CLIFTON PARK -- Cuts and bruises aren’t details artists typically include in a portrait.
Yet for Steve Derrick, who has been depicting health care workers who have treated coronavirus patients, they’re the marks of heroes.
“That’s where the stress comes in as an artist, trying to make sure that you’re not capturing an idealized picture of them,” Derrick said. “If they have a bruise on their cheek or their eyes are bloodshot . . . you put all that in, so it’s documenting a time in history for them.”
Since mid-April, the Clifton Park resident has created 110 portraits of nurses and doctors around the world and given them to each subject free of charge. His efforts have led to an exhibition at the Albany Center Gallery and have made national headlines on CBS and CNN.
The idea for the portraits came while he was quarantining and transitioning to working from home (he’s the director of organizational development at the video game company Vicarious Visions).
“I needed something to keep me engaged. I’m a people person, and was struggling finding something to do other than sit around and watch Netflix. I came across an article from Time on nurses during COVID. It was just . . . wow. Those guys have a purpose, and I [wanted] to thank them,” Derrick said.
He painted the portraits of the nurses featured in the article and reached out to each via Instagram to see if they wanted the works.
“Then it just exploded after that,” Derrick said.
The artist began receiving requests from nurses in coronavirus hotspots such as Italy and later New York City. Each portrait request came with a photo and a story about the health care worker’s experiences. Some nurses told Derrick about how gut-wrenching it was to have their patients die alone in the hospital because family members were not allowed to visit.
Others told him about the incredibly long hours they worked and the lack of protective equipment. One even said she’d been using shoe covers in place of hairnets because the hospital had run out.
Nurses who worked in New York City told him about the trucks that would come to the hospitals to pick up the deceased.
“It’s not just like a hearse that comes to pick up one person at a time and takes them to the mortuary. These are big trucks that would come in,” Derrick said, “That’s like stuff that’s in movies.”
With each request, Derrick incorporates the subject's story into the portrait, conveying their pain and experiences through their expressions.
The project has been a new challenge for Derrick. Though he has a fine-arts degree, he’d only drawn or painted intermittently prior to the pandemic.
“It’s definitely given me purpose,” Derrick said.
He typically paints at least one portrait a day, and each takes between three and four hours. However, in preparing for “Portraits of the Pandemic,” his recent exhibition at the Albany Center Gallery, he completed roughly three a day.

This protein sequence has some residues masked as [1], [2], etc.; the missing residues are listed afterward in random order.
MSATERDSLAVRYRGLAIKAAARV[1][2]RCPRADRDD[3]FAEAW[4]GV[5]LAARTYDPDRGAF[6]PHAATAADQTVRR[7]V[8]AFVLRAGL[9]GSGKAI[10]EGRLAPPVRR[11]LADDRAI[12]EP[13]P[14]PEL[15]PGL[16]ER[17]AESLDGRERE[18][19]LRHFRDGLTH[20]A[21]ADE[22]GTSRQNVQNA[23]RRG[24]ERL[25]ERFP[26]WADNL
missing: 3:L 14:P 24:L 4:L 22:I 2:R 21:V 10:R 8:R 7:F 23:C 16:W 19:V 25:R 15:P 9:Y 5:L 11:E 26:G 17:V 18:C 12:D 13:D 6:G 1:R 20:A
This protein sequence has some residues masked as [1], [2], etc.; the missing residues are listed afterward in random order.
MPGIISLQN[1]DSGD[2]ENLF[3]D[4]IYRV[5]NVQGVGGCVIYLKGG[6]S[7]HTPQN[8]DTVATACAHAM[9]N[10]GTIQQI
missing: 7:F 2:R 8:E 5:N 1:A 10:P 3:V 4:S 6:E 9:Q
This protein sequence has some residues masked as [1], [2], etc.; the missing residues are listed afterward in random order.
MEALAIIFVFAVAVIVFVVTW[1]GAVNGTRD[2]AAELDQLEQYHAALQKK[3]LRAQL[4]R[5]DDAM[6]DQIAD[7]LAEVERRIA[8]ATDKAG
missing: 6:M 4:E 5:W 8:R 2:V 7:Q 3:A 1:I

“During [those] two weeks before the show I did about 30 paintings, so it was like having two full-time jobs,” Derrick said.
Many of the portraits in the exhibition depicted local health care workers such as Michele Hanna, a registered nurse at Albany Medical Center, and Trish Ford, a Saratoga County hospice doctor.
While Derrick corresponds with the health care workers he paints via social media, he rarely gets to meet them. Hanna was an exception.
The two met at the Albany Center Gallery last month and the meeting was shown on CBS’ “On the Road with Steve Hartman.” During the segment, Hanna was stunned by the portraits, including her own.
"These are amazing. It's the most beautiful thing anyone has ever done for me," she said.
Reactions like hers are why Derrick continues the project.
“That’s the best part. If it was just ‘Oh, thanks’ and that was it, I may not be still as into it as I am. But you’ll get, ‘My whole family just saw this and we’re all crying.' It’s amazing,” Derrick said.
At this point he has about 80 requests for portraits, many of them from health care workers in Brazil, Texas and Arizona.
“The interesting thing is that it kind of went by hotspots. Earlier, I started getting a bunch from Italy and then I got a couple in the UK and then Spain ... and then a lot in New York,” Derrick said. “Now that they’ve gone back and New York’s doing well, I’m seeing it come from Texas and Arizona and Florida ... and from Brazil.”
While he’s not sure how long the project will last, Derrick said the goal is to highlight the health care workers who have gone above and beyond to help others during the pandemic.
“Look [at] how heroic these people are. They’re putting in time and time again all this energy and effort, and on top of that they’re hearing all this stuff that’s going on in the media. . . . I’d like to put some spotlight on how amazing all these guys are,” Derrick said.